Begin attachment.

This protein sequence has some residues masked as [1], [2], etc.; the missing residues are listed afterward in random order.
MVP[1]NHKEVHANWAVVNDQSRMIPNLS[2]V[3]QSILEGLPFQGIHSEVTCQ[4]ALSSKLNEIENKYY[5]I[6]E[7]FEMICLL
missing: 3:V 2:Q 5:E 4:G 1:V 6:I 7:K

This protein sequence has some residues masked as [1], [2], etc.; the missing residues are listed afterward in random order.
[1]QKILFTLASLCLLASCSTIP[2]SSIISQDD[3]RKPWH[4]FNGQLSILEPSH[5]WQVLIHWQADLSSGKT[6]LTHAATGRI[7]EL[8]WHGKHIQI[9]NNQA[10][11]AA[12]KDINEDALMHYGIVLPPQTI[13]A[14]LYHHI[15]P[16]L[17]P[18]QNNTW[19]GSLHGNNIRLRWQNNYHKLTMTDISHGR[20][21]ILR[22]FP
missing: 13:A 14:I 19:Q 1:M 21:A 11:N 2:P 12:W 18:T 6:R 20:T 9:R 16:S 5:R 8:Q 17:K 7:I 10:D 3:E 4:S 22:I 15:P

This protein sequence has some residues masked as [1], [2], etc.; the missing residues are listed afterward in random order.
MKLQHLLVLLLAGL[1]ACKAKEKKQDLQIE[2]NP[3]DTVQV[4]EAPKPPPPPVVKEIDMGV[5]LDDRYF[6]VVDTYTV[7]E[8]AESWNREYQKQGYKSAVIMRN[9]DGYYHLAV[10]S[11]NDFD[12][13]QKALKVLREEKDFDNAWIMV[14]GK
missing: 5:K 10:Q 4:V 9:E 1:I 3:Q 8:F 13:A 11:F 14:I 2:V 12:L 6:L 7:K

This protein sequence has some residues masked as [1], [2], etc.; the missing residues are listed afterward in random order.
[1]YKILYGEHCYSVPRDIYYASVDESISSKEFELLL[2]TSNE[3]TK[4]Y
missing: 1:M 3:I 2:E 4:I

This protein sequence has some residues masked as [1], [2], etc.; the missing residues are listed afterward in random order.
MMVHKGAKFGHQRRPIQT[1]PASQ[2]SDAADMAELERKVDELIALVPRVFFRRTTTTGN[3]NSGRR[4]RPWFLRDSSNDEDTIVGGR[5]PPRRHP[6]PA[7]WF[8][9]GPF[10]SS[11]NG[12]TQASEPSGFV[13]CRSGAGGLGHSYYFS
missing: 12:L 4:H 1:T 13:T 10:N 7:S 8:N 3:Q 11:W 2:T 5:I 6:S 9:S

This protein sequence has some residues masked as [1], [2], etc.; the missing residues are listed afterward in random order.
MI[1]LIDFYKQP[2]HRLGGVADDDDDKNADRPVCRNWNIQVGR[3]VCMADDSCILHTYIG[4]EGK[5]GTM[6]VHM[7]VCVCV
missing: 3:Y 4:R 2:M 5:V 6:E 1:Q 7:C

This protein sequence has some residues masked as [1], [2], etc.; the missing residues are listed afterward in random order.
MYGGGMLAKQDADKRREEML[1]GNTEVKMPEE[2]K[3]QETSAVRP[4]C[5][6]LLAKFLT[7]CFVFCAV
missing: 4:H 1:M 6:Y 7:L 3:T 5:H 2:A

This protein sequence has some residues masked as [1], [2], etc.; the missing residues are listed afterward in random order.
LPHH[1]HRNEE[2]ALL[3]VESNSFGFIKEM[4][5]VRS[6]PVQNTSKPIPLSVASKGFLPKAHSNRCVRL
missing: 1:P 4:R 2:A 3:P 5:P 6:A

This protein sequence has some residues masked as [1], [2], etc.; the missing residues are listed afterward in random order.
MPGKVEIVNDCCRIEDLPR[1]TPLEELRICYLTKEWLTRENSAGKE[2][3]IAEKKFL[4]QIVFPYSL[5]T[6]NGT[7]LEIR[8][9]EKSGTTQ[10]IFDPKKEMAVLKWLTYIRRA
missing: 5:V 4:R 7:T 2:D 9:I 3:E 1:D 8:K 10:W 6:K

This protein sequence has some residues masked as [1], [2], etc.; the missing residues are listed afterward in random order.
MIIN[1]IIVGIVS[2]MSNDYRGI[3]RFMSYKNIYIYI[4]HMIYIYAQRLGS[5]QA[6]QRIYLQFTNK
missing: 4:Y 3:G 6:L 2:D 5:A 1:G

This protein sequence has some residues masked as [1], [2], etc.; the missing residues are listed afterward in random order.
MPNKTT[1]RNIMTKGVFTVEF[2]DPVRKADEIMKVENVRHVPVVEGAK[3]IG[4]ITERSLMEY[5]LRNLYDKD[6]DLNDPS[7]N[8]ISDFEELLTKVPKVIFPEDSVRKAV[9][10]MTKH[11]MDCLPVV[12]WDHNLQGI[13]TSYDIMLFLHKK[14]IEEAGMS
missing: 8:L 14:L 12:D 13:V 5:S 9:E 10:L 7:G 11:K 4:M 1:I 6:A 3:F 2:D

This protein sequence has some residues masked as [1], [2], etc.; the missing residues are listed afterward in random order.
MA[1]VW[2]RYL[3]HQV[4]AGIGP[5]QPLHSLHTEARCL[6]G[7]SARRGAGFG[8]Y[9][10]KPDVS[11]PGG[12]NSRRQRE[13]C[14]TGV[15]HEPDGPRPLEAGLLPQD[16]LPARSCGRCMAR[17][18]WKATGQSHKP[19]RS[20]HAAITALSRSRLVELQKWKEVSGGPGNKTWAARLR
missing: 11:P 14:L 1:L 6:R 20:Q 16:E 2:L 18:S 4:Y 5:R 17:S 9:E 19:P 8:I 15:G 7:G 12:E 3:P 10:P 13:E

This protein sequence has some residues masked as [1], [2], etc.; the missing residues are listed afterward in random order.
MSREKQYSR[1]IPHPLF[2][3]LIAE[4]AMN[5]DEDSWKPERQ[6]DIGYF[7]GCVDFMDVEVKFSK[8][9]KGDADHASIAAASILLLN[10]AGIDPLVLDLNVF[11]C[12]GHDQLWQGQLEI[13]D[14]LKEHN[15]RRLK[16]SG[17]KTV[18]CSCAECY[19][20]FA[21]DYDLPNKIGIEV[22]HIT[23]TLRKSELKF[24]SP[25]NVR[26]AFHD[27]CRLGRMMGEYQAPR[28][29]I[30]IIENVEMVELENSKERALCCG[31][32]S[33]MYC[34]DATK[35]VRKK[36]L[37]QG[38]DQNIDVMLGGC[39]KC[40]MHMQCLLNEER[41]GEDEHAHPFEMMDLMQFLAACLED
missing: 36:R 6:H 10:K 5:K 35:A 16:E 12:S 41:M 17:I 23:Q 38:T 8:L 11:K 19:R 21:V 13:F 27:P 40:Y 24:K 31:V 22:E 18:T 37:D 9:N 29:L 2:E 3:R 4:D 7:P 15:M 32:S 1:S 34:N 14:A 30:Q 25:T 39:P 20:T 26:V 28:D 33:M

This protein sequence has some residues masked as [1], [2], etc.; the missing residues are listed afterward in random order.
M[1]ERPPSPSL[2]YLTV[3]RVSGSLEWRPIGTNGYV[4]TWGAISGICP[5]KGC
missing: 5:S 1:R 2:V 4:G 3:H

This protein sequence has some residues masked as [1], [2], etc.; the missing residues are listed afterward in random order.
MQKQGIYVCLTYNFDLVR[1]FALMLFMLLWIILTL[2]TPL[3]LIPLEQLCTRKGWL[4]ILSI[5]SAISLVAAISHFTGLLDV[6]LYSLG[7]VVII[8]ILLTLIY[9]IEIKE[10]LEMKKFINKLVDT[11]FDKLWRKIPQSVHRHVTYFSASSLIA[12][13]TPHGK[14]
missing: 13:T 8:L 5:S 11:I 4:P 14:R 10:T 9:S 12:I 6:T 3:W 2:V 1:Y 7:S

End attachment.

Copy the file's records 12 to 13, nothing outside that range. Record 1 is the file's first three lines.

This protein sequence has some residues masked as [1], [2], etc.; the missing residues are listed afterward in random order.
MA[1]VW[2]RYL[3]HQV[4]AGIGP[5]QPLHSLHTEARCL[6]G[7]SARRGAGFG[8]Y[9][10]KPDVS[11]PGG[12]NSRRQRE[13]C[14]TGV[15]HEPDGPRPLEAGLLPQD[16]LPARSCGRCMAR[17][18]WKATGQSHKP[19]RS[20]HAAITALSRSRLVELQKWKEVSGGPGNKTWAARLR
missing: 11:P 14:L 1:L 6:R 20:Q 16:E 2:L 18:S 4:Y 5:R 17:S 9:E 19:P 8:I 15:G 7:G 12:E 3:P 10:P 13:E

This protein sequence has some residues masked as [1], [2], etc.; the missing residues are listed afterward in random order.
MSREKQYSR[1]IPHPLF[2][3]LIAE[4]AMN[5]DEDSWKPERQ[6]DIGYF[7]GCVDFMDVEVKFSK[8][9]KGDADHASIAAASILLLN[10]AGIDPLVLDLNVF[11]C[12]GHDQLWQGQLEI[13]D[14]LKEHN[15]RRLK[16]SG[17]KTV[18]CSCAECY[19][20]FA[21]DYDLPNKIGIEV[22]HIT[23]TLRKSELKF[24]SP[25]NVR[26]AFHD[27]CRLGRMMGEYQAPR[28][29]I[30]IIENVEMVELENSKERALCCG[31][32]S[33]MYC[34]DATK[35]VRKK[36]L[37]QG[38]DQNIDVMLGGC[39]KC[40]MHMQCLLNEER[41]GEDEHAHPFEMMDLMQFLAACLED
missing: 36:R 6:H 10:K 5:K 35:A 16:E 12:S 41:M 17:I 23:Q 38:T 8:L 11:K 19:R 21:V 13:F 27:P 40:Y 24:K 31:V 22:E 18:T 37:D 9:N 29:L 2:E 3:R 4:D 7:P 15:M 32:S 1:S 34:N 14:A 30:Q 25:T 39:P 20:T 26:V 28:D 33:M